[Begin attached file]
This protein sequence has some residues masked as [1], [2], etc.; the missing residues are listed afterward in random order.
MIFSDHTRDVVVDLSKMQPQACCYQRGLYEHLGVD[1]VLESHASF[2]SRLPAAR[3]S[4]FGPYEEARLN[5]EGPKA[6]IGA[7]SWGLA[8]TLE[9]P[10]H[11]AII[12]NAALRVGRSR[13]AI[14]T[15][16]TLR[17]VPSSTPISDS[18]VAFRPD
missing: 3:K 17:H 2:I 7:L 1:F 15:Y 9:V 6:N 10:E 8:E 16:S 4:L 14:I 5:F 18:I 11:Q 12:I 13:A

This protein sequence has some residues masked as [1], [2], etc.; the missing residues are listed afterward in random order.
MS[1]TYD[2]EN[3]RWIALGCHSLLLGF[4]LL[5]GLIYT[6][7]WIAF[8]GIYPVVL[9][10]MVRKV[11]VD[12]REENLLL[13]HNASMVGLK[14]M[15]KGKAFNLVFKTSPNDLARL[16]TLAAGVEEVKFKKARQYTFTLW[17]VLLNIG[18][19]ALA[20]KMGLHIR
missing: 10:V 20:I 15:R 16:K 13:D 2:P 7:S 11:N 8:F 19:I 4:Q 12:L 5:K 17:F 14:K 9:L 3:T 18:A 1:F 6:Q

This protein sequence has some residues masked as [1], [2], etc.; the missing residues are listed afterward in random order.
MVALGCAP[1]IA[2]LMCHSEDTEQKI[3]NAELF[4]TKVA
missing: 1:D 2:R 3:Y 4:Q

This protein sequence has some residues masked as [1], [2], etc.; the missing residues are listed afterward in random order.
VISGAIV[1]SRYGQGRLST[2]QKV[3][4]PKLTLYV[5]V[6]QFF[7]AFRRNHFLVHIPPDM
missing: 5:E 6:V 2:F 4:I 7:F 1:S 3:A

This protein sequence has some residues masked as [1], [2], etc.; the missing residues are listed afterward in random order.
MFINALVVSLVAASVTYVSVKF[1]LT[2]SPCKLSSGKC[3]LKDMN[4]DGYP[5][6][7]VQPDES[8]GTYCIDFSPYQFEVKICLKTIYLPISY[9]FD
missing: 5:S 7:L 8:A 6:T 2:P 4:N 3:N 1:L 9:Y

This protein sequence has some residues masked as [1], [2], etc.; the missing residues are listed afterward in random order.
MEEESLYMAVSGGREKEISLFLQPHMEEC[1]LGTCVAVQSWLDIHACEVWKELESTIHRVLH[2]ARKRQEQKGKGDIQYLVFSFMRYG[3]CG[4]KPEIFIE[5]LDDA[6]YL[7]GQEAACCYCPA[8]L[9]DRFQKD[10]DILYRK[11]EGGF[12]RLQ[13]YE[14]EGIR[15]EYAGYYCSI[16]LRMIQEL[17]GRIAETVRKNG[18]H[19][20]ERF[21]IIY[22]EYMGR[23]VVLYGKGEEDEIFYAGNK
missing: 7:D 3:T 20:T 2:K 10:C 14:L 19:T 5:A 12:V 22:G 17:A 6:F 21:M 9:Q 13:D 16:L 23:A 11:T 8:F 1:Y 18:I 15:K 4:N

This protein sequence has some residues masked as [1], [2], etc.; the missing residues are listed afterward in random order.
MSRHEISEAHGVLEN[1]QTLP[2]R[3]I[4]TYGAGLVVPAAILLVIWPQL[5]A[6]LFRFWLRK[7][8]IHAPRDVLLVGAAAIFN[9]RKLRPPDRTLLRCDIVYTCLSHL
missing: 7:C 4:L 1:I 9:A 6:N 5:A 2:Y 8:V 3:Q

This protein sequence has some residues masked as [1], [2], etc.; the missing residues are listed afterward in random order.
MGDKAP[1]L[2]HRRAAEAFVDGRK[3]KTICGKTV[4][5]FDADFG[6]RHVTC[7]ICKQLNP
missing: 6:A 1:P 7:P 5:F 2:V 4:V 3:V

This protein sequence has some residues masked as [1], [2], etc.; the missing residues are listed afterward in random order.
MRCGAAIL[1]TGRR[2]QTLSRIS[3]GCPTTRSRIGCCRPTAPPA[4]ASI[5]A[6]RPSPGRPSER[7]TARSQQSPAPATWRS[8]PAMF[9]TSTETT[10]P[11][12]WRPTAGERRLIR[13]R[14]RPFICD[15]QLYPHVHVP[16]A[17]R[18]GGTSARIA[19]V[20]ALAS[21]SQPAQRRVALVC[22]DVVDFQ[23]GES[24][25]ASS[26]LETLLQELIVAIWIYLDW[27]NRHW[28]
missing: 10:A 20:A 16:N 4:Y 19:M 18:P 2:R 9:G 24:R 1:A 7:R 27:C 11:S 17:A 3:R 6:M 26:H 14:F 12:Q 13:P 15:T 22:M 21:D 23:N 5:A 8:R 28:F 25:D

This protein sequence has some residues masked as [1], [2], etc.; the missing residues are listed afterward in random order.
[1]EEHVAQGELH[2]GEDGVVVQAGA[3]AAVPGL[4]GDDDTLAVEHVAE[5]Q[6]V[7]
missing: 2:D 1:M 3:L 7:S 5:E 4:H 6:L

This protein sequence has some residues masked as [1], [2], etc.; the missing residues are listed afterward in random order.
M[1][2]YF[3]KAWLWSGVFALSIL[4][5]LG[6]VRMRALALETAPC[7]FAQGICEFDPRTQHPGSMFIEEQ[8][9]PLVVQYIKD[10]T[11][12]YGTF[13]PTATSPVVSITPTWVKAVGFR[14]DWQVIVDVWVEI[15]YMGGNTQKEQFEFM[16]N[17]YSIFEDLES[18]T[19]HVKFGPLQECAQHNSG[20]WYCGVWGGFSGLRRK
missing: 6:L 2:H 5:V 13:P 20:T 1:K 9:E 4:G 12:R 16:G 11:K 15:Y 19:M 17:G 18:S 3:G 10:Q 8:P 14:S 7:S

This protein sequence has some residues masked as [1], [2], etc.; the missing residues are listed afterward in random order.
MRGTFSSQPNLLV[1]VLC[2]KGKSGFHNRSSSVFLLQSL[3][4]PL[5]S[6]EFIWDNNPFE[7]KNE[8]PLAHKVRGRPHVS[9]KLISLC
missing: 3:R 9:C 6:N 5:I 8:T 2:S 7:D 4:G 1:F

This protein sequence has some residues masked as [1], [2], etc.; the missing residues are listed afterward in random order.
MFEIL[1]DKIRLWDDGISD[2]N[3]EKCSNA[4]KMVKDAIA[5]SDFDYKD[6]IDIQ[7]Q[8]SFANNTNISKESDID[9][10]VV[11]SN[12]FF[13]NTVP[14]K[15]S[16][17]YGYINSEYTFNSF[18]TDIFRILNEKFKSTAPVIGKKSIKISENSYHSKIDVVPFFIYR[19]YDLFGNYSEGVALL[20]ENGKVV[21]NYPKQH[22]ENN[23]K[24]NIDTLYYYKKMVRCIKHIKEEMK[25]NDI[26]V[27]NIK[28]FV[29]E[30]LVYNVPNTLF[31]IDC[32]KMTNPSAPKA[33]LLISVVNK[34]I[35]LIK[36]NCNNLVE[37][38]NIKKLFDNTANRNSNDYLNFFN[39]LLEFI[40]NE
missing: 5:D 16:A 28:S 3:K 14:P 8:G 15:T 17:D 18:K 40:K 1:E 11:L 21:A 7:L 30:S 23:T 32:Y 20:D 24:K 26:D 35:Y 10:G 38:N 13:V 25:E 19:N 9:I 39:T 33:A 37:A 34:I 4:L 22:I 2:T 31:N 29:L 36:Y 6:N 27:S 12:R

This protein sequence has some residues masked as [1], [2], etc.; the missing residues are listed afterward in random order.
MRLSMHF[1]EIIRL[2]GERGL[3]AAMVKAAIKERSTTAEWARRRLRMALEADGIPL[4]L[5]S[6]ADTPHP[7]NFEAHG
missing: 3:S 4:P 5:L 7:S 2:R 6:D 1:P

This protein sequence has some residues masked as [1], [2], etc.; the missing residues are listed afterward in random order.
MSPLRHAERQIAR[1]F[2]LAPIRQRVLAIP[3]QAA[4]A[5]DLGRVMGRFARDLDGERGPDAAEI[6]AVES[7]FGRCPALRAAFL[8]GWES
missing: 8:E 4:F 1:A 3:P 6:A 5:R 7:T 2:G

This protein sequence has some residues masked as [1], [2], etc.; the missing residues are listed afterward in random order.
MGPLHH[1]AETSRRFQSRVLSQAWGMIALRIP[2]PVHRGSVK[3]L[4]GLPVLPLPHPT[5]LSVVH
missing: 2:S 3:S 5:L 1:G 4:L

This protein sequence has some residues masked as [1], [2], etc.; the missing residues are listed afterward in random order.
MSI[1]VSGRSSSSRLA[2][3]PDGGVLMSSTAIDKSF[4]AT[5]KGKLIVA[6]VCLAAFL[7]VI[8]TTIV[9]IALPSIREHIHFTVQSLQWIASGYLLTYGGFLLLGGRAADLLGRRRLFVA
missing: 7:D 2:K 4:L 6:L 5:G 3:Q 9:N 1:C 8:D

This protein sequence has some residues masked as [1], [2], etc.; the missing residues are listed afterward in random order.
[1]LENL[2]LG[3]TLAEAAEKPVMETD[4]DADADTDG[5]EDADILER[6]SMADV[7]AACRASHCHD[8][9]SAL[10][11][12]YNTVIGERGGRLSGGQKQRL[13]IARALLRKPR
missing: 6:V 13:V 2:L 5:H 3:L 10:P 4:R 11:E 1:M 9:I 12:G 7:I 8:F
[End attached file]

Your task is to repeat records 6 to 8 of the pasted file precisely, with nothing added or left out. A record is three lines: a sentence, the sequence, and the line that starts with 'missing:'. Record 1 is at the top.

This protein sequence has some residues masked as [1], [2], etc.; the missing residues are listed afterward in random order.
MEEESLYMAVSGGREKEISLFLQPHMEEC[1]LGTCVAVQSWLDIHACEVWKELESTIHRVLH[2]ARKRQEQKGKGDIQYLVFSFMRYG[3]CG[4]KPEIFIE[5]LDDA[6]YL[7]GQEAACCYCPA[8]L[9]DRFQKD[10]DILYRK[11]EGGF[12]RLQ[13]YE[14]EGIR[15]EYAGYYCSI[16]LRMIQEL[17]GRIAETVRKNG[18]H[19][20]ERF[21]IIY[22]EYMGR[23]VVLYGKGEEDEIFYAGNK
missing: 7:D 3:T 20:T 2:K 10:C 14:L 19:T 5:A 12:V 22:G 17:A 6:F 21:M 9:Q 13:D 16:L 23:A 11:T 8:F 1:Y 18:I 15:K 4:N

This protein sequence has some residues masked as [1], [2], etc.; the missing residues are listed afterward in random order.
MSRHEISEAHGVLEN[1]QTLP[2]R[3]I[4]TYGAGLVVPAAILLVIWPQL[5]A[6]LFRFWLRK[7][8]IHAPRDVLLVGAAAIFN[9]RKLRPPDRTLLRCDIVYTCLSHL
missing: 7:C 4:L 1:I 9:A 6:N 5:A 2:Y 8:V 3:Q

This protein sequence has some residues masked as [1], [2], etc.; the missing residues are listed afterward in random order.
MGDKAP[1]L[2]HRRAAEAFVDGRK[3]KTICGKTV[4][5]FDADFG[6]RHVTC[7]ICKQLNP
missing: 6:A 1:P 7:P 5:F 2:V 4:V 3:V